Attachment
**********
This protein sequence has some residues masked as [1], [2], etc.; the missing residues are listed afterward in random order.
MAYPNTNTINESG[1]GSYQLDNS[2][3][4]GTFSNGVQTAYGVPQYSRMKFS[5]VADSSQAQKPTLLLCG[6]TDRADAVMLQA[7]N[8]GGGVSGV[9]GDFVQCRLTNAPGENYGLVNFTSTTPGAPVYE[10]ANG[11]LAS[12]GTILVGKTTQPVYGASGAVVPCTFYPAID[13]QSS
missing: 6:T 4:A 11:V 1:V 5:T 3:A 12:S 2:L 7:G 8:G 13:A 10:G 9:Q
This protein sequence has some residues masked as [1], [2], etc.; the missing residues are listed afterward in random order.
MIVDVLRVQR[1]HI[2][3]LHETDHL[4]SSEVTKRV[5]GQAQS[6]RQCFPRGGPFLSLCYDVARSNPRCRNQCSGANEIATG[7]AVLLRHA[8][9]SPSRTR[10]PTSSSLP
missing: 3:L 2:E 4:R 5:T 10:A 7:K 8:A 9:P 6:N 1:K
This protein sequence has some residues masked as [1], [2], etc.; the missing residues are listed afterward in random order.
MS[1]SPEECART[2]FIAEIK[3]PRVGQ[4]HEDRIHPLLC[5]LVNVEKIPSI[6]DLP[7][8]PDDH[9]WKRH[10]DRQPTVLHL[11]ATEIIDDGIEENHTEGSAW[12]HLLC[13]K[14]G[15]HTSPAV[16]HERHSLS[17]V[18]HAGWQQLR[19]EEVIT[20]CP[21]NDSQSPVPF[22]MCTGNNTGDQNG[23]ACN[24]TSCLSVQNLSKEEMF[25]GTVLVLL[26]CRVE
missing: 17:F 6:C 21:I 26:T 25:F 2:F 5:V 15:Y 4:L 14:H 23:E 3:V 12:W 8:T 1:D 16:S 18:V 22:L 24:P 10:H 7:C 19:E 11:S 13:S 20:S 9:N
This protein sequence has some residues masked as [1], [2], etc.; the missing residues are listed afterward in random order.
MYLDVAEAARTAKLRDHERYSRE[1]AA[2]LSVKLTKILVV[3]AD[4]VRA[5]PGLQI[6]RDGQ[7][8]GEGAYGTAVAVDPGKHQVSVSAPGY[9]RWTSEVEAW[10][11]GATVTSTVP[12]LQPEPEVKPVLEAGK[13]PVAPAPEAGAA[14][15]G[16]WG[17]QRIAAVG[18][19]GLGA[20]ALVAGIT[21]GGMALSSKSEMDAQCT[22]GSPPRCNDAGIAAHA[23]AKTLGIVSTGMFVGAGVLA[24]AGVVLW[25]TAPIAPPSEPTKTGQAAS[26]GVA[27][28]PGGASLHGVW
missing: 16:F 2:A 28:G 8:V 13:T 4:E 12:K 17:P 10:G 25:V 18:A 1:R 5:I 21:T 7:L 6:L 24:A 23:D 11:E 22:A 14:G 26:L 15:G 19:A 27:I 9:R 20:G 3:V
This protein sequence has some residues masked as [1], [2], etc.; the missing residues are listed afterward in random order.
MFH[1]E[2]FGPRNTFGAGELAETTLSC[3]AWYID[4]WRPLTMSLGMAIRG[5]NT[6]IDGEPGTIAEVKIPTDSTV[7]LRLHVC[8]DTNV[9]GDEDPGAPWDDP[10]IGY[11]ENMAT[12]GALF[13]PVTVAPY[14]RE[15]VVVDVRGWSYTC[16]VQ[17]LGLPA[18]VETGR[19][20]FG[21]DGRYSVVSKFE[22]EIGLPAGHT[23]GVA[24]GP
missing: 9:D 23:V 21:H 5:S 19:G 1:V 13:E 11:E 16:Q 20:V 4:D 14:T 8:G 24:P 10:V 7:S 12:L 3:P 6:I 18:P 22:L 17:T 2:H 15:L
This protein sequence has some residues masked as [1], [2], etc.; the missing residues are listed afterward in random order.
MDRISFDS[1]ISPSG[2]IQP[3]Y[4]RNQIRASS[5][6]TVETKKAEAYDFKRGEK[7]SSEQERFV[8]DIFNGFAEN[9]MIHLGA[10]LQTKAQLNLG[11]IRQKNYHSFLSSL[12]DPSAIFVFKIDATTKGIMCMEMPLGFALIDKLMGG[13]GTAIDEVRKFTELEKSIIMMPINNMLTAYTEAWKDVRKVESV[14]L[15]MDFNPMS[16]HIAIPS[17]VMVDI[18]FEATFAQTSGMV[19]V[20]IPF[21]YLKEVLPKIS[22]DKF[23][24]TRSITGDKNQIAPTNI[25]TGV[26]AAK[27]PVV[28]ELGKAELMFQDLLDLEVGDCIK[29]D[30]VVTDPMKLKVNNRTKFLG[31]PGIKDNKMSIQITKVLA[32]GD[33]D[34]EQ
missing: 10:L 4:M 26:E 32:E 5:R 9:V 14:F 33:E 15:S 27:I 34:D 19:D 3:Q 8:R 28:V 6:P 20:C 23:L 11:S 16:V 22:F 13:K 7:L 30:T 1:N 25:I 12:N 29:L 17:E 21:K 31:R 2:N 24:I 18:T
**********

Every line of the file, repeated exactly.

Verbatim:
This protein sequence has some residues masked as [1], [2], etc.; the missing residues are listed afterward in random order.
MAYPNTNTINESG[1]GSYQLDNS[2][3][4]GTFSNGVQTAYGVPQYSRMKFS[5]VADSSQAQKPTLLLCG[6]TDRADAVMLQA[7]N[8]GGGVSGV[9]GDFVQCRLTNAPGENYGLVNFTSTTPGAPVYE[10]ANG[11]LAS[12]GTILVGKTTQPVYGASGAVVPCTFYPAID[13]QSS
missing: 6:T 4:A 11:V 1:V 5:T 3:A 12:S 2:L 7:G 8:G 13:A 10:G 9:Q
This protein sequence has some residues masked as [1], [2], etc.; the missing residues are listed afterward in random order.
MIVDVLRVQR[1]HI[2][3]LHETDHL[4]SSEVTKRV[5]GQAQS[6]RQCFPRGGPFLSLCYDVARSNPRCRNQCSGANEIATG[7]AVLLRHA[8][9]SPSRTR[10]PTSSSLP
missing: 3:L 2:E 4:R 5:T 10:A 7:K 8:A 9:P 6:N 1:K
This protein sequence has some residues masked as [1], [2], etc.; the missing residues are listed afterward in random order.
MS[1]SPEECART[2]FIAEIK[3]PRVGQ[4]HEDRIHPLLC[5]LVNVEKIPSI[6]DLP[7][8]PDDH[9]WKRH[10]DRQPTVLHL[11]ATEIIDDGIEENHTEGSAW[12]HLLC[13]K[14]G[15]HTSPAV[16]HERHSLS[17]V[18]HAGWQQLR[19]EEVIT[20]CP[21]NDSQSPVPF[22]MCTGNNTGDQNG[23]ACN[24]TSCLSVQNLSKEEMF[25]GTVLVLL[26]CRVE
missing: 17:F 6:C 21:I 26:T 25:F 2:F 5:V 15:Y 4:L 14:H 23:E 3:V 12:W 8:T 1:D 16:S 18:V 22:L 24:P 10:H 7:C 19:E 11:S 13:S 20:S 9:N
This protein sequence has some residues masked as [1], [2], etc.; the missing residues are listed afterward in random order.
MYLDVAEAARTAKLRDHERYSRE[1]AA[2]LSVKLTKILVV[3]AD[4]VRA[5]PGLQI[6]RDGQ[7][8]GEGAYGTAVAVDPGKHQVSVSAPGY[9]RWTSEVEAW[10][11]GATVTSTVP[12]LQPEPEVKPVLEAGK[13]PVAPAPEAGAA[14][15]G[16]WG[17]QRIAAVG[18][19]GLGA[20]ALVAGIT[21]GGMALSSKSEMDAQCT[22]GSPPRCNDAGIAAHA[23]AKTLGIVSTGMFVGAGVLA[24]AGVVLW[25]TAPIAPPSEPTKTGQAAS[26]GVA[27][28]PGGASLHGVW
missing: 16:F 2:A 28:G 8:V 13:T 4:E 12:K 17:P 10:G 25:V 18:A 1:R 5:I 21:T 7:L 6:L 24:A 23:D 11:E 22:A 14:G 26:L 15:G 19:A 27:I 9:R 20:G 3:V
This protein sequence has some residues masked as [1], [2], etc.; the missing residues are listed afterward in random order.
MFH[1]E[2]FGPRNTFGAGELAETTLSC[3]AWYID[4]WRPLTMSLGMAIRG[5]NT[6]IDGEPGTIAEVKIPTDSTV[7]LRLHVC[8]DTNV[9]GDEDPGAPWDDP[10]IGY[11]ENMAT[12]GALF[13]PVTVAPY[14]RE[15]VVVDVRGWSYTC[16]VQ[17]LGLPA[18]VETGR[19][20]FG[21]DGRYSVVSKFE[22]EIGLPAGHT[23]GVA[24]GP
missing: 9:D 23:V 21:H 5:S 19:G 1:V 13:E 11:E 16:Q 20:V 4:D 14:T 8:G 24:P 10:V 7:S 12:L 3:P 6:I 18:P 22:L 17:T 2:H 15:L
This protein sequence has some residues masked as [1], [2], etc.; the missing residues are listed afterward in random order.
MDRISFDS[1]ISPSG[2]IQP[3]Y[4]RNQIRASS[5][6]TVETKKAEAYDFKRGEK[7]SSEQERFV[8]DIFNGFAEN[9]MIHLGA[10]LQTKAQLNLG[11]IRQKNYHSFLSSL[12]DPSAIFVFKIDATTKGIMCMEMPLGFALIDKLMGG[13]GTAIDEVRKFTELEKSIIMMPINNMLTAYTEAWKDVRKVESV[14]L[15]MDFNPMS[16]HIAIPS[17]VMVDI[18]FEATFAQTSGMV[19]V[20]IPF[21]YLKEVLPKIS[22]DKF[23][24]TRSITGDKNQIAPTNI[25]TGV[26]AAK[27]PVV[28]ELGKAELMFQDLLDLEVGDCIK[29]D[30]VVTDPMKLKVNNRTKFLG[31]PGIKDNKMSIQITKVLA[32]GD[33]D[34]EQ
missing: 10:L 4:M 26:E 32:E 5:R 9:V 14:F 33:E 15:S 27:I 34:D 19:D 3:Q 8:R 28:V 6:P 20:C 23:L 11:S 16:V 22:F 13:K 7:L 30:T 1:N 25:I 12:N 29:L 17:E 21:K 31:R 2:N 24:I 18:T